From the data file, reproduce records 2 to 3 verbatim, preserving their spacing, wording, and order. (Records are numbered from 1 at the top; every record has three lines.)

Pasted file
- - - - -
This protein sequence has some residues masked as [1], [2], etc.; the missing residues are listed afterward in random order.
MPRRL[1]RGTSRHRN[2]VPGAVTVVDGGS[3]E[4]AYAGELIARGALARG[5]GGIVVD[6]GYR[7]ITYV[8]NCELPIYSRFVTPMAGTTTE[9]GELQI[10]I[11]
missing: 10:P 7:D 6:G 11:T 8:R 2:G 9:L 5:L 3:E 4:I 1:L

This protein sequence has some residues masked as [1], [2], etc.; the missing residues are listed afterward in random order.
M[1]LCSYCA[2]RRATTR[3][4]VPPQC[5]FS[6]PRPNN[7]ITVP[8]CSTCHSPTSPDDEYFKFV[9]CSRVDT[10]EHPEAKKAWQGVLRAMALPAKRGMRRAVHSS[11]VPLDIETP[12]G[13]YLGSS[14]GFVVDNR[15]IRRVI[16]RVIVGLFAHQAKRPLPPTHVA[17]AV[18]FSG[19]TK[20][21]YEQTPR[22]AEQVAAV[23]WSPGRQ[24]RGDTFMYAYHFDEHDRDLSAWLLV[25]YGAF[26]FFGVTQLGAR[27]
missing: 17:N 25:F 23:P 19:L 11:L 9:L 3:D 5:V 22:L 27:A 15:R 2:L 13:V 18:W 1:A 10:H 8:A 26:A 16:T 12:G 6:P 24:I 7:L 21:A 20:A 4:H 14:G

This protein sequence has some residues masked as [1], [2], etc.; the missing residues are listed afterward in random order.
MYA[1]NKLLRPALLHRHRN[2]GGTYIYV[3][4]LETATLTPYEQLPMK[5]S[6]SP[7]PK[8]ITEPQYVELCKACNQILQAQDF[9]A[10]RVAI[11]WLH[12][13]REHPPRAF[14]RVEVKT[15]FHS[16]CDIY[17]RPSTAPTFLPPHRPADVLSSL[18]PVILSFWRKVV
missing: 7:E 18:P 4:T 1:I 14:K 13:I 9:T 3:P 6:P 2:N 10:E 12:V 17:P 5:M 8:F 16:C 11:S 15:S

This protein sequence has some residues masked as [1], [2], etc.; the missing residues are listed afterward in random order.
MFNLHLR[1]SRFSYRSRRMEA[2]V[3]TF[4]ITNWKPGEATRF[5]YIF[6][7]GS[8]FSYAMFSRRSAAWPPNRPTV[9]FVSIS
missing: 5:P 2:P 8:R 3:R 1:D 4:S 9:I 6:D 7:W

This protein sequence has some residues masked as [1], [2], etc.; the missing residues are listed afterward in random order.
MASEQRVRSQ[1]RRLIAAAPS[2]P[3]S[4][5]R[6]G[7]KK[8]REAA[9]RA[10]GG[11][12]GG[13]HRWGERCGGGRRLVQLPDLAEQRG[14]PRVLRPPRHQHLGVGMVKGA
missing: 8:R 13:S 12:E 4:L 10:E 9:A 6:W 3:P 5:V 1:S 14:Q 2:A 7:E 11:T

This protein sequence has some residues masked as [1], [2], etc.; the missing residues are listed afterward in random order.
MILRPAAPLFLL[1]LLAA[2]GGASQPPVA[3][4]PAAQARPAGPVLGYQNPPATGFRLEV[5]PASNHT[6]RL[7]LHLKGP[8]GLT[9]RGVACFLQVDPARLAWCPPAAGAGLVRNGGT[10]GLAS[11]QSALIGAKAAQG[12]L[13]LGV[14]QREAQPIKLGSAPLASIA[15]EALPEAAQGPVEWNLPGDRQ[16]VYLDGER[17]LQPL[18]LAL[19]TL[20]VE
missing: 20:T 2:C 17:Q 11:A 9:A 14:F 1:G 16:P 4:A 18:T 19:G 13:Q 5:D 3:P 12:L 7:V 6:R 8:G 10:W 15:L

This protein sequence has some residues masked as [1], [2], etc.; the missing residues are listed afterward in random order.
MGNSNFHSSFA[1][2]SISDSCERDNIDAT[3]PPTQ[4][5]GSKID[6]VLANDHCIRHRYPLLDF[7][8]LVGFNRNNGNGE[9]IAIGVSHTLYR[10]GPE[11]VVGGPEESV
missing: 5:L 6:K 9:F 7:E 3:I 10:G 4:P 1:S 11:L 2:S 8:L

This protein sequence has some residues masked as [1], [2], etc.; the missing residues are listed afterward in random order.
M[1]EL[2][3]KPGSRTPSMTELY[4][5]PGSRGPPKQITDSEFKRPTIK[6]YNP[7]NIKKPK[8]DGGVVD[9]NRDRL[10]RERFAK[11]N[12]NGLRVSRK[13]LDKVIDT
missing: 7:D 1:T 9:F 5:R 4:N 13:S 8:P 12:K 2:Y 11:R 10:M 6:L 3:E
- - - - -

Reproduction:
This protein sequence has some residues masked as [1], [2], etc.; the missing residues are listed afterward in random order.
M[1]LCSYCA[2]RRATTR[3][4]VPPQC[5]FS[6]PRPNN[7]ITVP[8]CSTCHSPTSPDDEYFKFV[9]CSRVDT[10]EHPEAKKAWQGVLRAMALPAKRGMRRAVHSS[11]VPLDIETP[12]G[13]YLGSS[14]GFVVDNR[15]IRRVI[16]RVIVGLFAHQAKRPLPPTHVA[17]AV[18]FSG[19]TK[20][21]YEQTPR[22]AEQVAAV[23]WSPGRQ[24]RGDTFMYAYHFDEHDRDLSAWLLV[25]YGAF[26]FFGVTQLGAR[27]
missing: 17:N 25:F 23:P 19:L 11:L 9:L 3:D 5:V 22:L 27:A 15:R 2:L 13:V 18:W 1:A 10:H 8:A 26:A 16:T 12:G 6:P 24:I 7:L 21:A 20:A 4:H 14:G

This protein sequence has some residues masked as [1], [2], etc.; the missing residues are listed afterward in random order.
MYA[1]NKLLRPALLHRHRN[2]GGTYIYV[3][4]LETATLTPYEQLPMK[5]S[6]SP[7]PK[8]ITEPQYVELCKACNQILQAQDF[9]A[10]RVAI[11]WLH[12][13]REHPPRAF[14]RVEVKT[15]FHS[16]CDIY[17]RPSTAPTFLPPHRPADVLSSL[18]PVILSFWRKVV
missing: 7:E 18:P 4:T 1:I 14:K 13:I 9:T 3:P 6:P 2:N 10:E 12:V 17:P 5:M 8:F 16:C 11:S 15:S